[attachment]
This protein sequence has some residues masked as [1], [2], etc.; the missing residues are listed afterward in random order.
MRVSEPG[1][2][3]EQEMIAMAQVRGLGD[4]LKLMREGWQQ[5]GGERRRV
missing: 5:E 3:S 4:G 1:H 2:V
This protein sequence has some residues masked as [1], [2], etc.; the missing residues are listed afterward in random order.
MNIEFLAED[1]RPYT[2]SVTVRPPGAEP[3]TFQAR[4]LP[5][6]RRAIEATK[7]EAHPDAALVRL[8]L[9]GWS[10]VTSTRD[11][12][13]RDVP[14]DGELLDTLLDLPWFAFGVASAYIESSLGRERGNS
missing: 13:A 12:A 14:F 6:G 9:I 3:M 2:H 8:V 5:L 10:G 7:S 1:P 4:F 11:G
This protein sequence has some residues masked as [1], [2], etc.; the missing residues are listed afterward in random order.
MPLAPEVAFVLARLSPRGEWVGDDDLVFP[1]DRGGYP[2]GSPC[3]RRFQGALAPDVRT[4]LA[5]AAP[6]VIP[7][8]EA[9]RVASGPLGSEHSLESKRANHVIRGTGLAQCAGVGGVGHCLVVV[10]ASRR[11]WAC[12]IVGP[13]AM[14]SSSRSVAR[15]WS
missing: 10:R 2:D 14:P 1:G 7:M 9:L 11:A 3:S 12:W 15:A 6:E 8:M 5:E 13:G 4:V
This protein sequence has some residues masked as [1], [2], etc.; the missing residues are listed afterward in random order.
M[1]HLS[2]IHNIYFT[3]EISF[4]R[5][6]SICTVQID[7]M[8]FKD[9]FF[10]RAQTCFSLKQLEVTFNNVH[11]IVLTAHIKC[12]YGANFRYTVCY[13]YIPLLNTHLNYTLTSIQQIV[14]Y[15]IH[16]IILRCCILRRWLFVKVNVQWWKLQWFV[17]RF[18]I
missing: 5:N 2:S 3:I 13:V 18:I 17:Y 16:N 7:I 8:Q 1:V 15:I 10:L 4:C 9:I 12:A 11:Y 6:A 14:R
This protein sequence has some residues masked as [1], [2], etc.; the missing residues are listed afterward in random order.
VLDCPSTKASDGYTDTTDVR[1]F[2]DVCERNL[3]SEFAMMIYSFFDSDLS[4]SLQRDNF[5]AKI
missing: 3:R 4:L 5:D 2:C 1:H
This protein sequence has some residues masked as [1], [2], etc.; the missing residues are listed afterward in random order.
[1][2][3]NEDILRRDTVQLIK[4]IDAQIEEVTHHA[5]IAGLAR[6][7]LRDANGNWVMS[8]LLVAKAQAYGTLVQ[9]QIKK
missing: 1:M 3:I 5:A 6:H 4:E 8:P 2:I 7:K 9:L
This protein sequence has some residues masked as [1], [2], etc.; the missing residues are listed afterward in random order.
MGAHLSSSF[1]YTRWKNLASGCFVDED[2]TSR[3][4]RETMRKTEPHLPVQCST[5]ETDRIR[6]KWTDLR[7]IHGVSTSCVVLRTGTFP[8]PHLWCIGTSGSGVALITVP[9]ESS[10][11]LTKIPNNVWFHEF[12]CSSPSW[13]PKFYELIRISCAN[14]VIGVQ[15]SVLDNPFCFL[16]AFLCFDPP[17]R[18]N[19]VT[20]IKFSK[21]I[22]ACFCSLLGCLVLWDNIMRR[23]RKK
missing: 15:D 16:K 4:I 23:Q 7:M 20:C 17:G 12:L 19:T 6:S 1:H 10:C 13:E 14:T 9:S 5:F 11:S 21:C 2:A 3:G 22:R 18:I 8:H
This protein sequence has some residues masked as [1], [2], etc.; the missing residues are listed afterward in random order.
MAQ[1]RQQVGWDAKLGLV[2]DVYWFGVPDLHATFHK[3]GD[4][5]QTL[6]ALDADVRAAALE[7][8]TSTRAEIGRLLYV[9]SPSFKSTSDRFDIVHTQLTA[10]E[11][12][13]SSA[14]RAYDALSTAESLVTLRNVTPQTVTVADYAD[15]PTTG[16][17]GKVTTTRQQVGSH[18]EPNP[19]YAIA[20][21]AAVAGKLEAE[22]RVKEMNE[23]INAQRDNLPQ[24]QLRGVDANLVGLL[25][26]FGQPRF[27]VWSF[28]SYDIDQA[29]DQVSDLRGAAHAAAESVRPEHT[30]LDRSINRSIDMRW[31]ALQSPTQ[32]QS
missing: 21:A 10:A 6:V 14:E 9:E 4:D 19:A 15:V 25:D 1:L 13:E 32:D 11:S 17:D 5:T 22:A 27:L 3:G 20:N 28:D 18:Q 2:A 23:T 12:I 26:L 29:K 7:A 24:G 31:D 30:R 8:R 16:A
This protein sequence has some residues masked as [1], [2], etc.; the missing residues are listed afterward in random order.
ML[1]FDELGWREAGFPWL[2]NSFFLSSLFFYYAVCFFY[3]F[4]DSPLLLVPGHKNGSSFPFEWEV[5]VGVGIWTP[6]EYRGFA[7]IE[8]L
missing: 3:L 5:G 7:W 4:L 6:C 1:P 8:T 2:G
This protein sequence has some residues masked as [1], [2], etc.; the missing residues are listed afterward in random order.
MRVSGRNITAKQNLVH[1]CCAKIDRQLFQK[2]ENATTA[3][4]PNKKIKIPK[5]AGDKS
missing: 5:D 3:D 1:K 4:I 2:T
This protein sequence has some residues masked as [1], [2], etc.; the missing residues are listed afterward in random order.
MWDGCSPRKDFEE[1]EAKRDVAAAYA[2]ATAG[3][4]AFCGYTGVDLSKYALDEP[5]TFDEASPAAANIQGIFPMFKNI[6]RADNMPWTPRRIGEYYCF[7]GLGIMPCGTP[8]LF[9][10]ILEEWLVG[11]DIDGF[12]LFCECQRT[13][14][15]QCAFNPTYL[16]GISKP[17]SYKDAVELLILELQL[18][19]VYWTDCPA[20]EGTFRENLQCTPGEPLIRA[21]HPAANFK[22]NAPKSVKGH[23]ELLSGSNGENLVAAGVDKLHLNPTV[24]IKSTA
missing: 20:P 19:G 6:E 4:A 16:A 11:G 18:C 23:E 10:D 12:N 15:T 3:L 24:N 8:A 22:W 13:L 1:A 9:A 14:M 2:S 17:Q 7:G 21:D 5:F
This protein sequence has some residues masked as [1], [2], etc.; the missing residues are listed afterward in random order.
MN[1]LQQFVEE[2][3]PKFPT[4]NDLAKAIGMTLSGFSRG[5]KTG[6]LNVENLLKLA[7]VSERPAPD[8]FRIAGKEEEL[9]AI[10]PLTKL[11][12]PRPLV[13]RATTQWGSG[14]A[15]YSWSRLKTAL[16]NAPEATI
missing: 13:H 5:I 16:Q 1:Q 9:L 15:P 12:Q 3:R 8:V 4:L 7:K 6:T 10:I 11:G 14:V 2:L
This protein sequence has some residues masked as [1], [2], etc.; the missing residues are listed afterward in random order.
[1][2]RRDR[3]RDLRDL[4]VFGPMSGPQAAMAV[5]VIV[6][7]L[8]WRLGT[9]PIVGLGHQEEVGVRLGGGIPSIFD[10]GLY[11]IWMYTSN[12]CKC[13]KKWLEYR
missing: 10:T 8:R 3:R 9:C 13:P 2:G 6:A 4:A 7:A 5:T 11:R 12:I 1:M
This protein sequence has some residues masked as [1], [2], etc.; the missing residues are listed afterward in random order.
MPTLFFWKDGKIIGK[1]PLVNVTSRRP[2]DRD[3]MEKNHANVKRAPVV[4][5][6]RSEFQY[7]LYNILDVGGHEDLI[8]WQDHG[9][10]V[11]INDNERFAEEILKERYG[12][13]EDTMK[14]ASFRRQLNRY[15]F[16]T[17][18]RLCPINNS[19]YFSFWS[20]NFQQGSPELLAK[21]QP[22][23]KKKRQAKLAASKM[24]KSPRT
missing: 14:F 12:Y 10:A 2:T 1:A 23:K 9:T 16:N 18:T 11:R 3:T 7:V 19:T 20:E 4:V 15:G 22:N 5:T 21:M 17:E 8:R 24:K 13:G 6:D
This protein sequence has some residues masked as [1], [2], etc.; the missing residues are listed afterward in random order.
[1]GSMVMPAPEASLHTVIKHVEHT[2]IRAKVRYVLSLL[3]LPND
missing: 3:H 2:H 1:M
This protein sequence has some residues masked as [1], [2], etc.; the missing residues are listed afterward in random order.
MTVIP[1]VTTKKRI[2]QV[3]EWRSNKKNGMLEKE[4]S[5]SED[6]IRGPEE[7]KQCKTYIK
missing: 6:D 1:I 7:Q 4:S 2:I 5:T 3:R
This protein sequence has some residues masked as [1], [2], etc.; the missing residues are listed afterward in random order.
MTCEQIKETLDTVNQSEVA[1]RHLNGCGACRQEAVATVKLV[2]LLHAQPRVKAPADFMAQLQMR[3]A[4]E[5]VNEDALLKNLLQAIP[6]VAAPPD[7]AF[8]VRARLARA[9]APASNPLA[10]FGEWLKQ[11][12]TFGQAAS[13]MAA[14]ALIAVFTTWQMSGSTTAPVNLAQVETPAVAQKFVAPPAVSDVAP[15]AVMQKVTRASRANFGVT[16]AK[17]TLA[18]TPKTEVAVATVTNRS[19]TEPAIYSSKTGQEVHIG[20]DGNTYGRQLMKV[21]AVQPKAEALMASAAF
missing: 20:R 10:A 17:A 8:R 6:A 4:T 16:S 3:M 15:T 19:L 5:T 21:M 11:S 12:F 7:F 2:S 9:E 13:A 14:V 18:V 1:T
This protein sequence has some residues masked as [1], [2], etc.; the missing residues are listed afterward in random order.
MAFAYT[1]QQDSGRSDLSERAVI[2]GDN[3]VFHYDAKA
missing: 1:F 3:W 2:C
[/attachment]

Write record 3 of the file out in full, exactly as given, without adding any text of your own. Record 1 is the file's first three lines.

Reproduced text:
This protein sequence has some residues masked as [1], [2], etc.; the missing residues are listed afterward in random order.
MPLAPEVAFVLARLSPRGEWVGDDDLVFP[1]DRGGYP[2]GSPC[3]RRFQGALAPDVRT[4]LA[5]AAP[6]VIP[7][8]EA[9]RVASGPLGSEHSLESKRANHVIRGTGLAQCAGVGGVGHCLVVV[10]ASRR[11]WAC[12]IVGP[13]AM[14]SSSRSVAR[15]WS
missing: 10:R 2:D 14:P 1:G 7:M 9:L 11:A 3:S 12:W 15:A 6:E 8:M 5:E 13:G 4:V